The four-masted, iron hull barque Crofton Hall, wrecked on the northeast bar of Sable Island, 1898.
Atlantic Ocean’s Floor
Before the colonization of Nova Scotia, the shores of Miꞌkmaꞌki—the ancestral and enduring territory of the Mi’kmaq—were treacherous and temptingly rich in resources. Trade, politics and technology lured many ships to our rocky coasts, and many met their ends here. No fewer than 10,000 ships lie beneath the waves.
Enter our gallery and uncover secrets of warfare, natural disaster, and piracy. See through the eyes of an underwater archeologist as you dig through layers of seafaring history. Meet the enemies of high-seas researchers: storms, ocean currents and microorganisms. Moving through the gallery you will learn how a humble pewter spoon can be worth more than a golden doubloon.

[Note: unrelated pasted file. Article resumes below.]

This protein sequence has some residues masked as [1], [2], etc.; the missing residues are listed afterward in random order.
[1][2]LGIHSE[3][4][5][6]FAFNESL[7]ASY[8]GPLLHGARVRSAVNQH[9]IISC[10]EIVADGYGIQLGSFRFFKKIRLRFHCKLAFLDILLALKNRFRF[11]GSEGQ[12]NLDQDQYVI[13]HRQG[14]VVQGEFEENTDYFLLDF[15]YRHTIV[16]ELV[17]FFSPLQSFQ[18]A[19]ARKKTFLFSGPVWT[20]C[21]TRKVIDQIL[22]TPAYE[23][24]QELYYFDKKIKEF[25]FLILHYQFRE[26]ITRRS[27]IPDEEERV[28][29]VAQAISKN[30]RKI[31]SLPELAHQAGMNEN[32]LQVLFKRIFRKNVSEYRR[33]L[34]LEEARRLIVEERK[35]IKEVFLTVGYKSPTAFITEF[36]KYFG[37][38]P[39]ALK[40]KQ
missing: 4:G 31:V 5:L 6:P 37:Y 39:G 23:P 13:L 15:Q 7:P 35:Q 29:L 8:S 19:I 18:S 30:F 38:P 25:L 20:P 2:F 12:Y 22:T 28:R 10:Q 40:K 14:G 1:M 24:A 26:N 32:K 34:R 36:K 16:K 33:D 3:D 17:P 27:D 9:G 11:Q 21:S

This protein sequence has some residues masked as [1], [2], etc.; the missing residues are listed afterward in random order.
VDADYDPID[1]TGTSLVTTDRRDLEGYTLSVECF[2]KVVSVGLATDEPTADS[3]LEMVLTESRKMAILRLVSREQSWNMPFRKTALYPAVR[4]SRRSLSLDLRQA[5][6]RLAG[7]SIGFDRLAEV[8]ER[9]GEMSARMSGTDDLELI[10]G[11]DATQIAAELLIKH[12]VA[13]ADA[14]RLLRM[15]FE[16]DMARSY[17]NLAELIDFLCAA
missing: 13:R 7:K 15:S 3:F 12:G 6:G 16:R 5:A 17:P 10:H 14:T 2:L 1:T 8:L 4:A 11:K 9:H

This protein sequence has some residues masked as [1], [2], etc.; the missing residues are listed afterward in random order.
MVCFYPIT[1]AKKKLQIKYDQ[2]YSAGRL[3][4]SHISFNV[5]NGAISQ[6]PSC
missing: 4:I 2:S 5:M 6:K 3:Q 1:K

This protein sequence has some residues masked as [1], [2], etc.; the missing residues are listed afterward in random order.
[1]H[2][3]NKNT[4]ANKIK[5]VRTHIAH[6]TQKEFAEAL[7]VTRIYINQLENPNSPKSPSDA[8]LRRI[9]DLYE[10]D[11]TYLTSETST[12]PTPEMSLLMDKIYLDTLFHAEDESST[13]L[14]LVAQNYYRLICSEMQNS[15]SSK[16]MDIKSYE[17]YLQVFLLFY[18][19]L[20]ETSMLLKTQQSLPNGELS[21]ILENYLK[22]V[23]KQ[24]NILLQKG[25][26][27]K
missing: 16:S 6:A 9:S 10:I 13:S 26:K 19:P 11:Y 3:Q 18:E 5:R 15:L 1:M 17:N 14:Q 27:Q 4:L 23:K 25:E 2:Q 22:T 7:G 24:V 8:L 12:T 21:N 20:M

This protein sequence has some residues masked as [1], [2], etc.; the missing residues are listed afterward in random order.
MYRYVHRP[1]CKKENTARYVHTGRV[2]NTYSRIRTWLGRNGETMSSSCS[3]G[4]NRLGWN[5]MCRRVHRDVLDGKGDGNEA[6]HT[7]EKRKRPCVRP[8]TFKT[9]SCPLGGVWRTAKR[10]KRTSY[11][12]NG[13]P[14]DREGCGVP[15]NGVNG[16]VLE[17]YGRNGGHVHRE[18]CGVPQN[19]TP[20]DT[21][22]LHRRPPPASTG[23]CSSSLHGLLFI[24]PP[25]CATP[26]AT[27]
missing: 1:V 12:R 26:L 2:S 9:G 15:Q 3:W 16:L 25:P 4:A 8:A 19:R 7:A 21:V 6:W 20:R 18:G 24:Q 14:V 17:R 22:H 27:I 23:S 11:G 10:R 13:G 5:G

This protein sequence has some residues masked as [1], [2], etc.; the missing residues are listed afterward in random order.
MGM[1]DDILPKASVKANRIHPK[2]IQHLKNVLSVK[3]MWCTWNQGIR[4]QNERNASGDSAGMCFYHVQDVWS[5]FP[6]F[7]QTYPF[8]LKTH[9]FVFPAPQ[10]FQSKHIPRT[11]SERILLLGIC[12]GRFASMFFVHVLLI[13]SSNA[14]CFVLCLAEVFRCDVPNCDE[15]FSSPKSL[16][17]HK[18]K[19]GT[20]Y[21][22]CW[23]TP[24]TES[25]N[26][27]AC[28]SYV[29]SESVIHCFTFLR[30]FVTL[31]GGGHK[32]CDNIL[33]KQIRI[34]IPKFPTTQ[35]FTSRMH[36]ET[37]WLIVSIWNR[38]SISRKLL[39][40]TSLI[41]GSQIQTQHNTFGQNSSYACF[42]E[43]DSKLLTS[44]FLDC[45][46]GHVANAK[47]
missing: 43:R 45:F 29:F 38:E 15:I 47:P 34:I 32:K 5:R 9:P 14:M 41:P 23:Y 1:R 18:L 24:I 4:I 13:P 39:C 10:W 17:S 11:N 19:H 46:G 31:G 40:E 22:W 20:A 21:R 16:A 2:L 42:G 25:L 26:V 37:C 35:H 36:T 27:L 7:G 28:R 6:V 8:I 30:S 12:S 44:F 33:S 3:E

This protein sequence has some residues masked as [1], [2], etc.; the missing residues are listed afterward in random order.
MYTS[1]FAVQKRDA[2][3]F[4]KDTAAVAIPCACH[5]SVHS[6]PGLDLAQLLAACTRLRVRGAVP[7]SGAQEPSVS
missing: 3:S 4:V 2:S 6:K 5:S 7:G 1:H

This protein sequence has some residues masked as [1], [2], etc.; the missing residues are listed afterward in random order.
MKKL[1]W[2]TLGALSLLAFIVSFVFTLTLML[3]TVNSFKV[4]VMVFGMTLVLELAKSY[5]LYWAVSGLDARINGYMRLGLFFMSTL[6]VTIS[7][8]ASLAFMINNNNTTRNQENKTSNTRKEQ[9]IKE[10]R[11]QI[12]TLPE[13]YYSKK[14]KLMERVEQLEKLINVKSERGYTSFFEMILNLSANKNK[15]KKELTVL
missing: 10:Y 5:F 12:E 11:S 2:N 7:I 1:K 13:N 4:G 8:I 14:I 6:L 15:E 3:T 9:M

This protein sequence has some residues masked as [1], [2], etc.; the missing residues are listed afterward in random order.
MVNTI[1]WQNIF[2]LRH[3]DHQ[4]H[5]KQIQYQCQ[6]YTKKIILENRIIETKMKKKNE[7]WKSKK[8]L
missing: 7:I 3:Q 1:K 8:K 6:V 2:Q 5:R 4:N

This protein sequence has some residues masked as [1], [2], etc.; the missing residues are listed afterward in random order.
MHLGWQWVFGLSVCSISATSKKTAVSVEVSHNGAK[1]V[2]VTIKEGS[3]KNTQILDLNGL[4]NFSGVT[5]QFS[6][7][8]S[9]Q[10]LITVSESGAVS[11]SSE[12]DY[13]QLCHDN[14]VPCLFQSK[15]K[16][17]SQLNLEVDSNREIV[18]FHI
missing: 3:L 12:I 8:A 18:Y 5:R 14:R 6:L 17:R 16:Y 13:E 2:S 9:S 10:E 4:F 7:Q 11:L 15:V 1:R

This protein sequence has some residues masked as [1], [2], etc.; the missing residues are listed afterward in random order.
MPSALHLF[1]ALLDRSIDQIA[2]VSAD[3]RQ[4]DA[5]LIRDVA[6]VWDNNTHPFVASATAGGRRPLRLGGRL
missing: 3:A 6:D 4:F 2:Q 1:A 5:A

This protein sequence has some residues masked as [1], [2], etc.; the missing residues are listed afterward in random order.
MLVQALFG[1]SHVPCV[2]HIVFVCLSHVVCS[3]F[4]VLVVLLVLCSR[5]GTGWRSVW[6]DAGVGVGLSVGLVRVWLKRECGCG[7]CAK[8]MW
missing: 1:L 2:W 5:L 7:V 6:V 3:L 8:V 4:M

Diversity in Origins
Ships from all over the world and from four centuries wait for you. Examine the remains of vessels whose wrecks caused global scandals, or dive deep into local mysteries. Meet tragic captains, foolhardy mutineers, and some of the earliest trans-Atlantic travellers in our Shipwreck Treasures exhibit.